The analyst added that only Alaska and Puerto Rico were
estimated in the week by the Labor Department and there were no unusual
weather or other factors in the latest week.
Economists surveyed by Market News International had expected
initial claims to rise to 405,000 in the current week. The previous week
was revised to 385,000.
The seasonally adjusted 4-week moving average rose by 1,750
from the previous week’s revised average of 416,000.
In the Feb. 5 week, continuing claims increased by 1,000 to
3,911,000 after seasonal adjustment. Unadjusted claims continuing
claims fell 62,137 to 4,544,310, well below the 5,597,688 of a
The seasonally adjusted insured unemployment rate held steady at
3.1% in the Feb. 5 week and was 3.7% a year earlier.
The unemployment rate among the insured labor force is well below
that reported monthly by the Labor Department because claims are
approved for the most part only for job losers, not the job leavers and
labor force reentrants included in the monthly report.
The Labor Department said that the level of unadjusted Emergency
Unemployment Compensation benefits claims dropped by 127,386 in the Jan.
29 week, bringing that category to 3,629,604. Extended benefits claims
rose 42,165 to 873,002.
The Labor Department reported that a total of 9,250,156 persons
claimed unemployment benefits in the January 29 week, down 108,468 from
the previous week, also well below the 11,820,222 persons in the
comparable week a year ago. These data are not seasonally adjusted, and
include regular state claims, federal employee claims, new veterans
claims, the EUC and extended benefits programs, state additional
benefits, and STC/Workshare claims.
** Market News International Washington Bureau: 202-371-2121 **
USD/JPY has taken on a weak tone after the data as US yileds fall back below 3.60%. We’re now down to 3.58%.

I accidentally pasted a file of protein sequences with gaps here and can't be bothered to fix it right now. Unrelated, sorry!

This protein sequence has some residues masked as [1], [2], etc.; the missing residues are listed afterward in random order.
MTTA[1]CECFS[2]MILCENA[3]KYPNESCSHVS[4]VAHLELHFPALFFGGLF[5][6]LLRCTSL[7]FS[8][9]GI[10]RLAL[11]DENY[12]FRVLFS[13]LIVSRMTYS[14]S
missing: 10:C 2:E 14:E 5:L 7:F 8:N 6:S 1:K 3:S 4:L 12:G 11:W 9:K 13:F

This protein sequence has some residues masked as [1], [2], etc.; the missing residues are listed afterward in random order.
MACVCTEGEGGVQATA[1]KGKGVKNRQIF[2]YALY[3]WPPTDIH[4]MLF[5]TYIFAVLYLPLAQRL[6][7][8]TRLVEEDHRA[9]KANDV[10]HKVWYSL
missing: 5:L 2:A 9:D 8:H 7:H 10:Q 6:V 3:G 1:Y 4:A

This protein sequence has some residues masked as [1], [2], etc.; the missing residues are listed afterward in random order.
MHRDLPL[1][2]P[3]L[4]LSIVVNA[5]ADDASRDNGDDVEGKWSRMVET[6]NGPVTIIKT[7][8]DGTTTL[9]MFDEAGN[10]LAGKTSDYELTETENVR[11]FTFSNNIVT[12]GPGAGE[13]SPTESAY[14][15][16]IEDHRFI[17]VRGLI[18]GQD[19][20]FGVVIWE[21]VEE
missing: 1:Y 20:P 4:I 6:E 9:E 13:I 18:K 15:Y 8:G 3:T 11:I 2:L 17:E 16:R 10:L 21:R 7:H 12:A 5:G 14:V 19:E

USD/JPY saw tremendous amounts of buying the last few sessions near 84.00 with no pay off, so it looks like a lot of what we are seeing now is long liquidation.
A large bid is seen on EBS at 83.40; Japanese importers are the presumed buyers. Look for stop-loss selling if breached, but bids return toward 83.10/20.
As the data is sorted through, US yileds have slumped, now down 3.5 bp on the day at 3.59%
EUR/USD rallied as high as 1.3586, targeting small stops in the 1.3590 area. Chinese offers are rumored above 1.3600, so dealers may be playing an opportunistic game of search and destroy with the stops.
Asian central banks continue to diversify dollars into euros on dips, so look for more 1.3550/1.36 ahead.
US DATA: Jan CPI +0.4%, core +0.2% (+0.1697% unrounded) for YOY
rates of +1.6% overall & +1.0% core, a tad worse than expected. Within
core, apparel +1.0% (due to seas adj, with all areas gaining except
inflants’), airfares +2.2% (5th gain), drugs +0.2% but medical care
commodities +0.5% (which incl nonprescription drugs & eqpt). Food +0.5%
as cereals, meats, veg and beverages gained. Energy +2.1% as fuel oil
and gas jumped but nat gas and elec fell. Services (flat) and new
vehicles (-0.1%) remain subdued, as does OER (+0.1%). So bottom line is
bad seasonals and yr-start hikes should not be repeated; CPI is subdued.
Initial Unemploy Claims +25k to 410k in Feb 12 wk, payroll survey pd, vs
403k in mid-Jan, showing very little change. Nothing unusual in state
data, analyst says. Contin’g claims +1k to 3.911m for Feb 5 wk. The data
suggest labor mkt improvement has stalled in ’11, perhaps due to storms.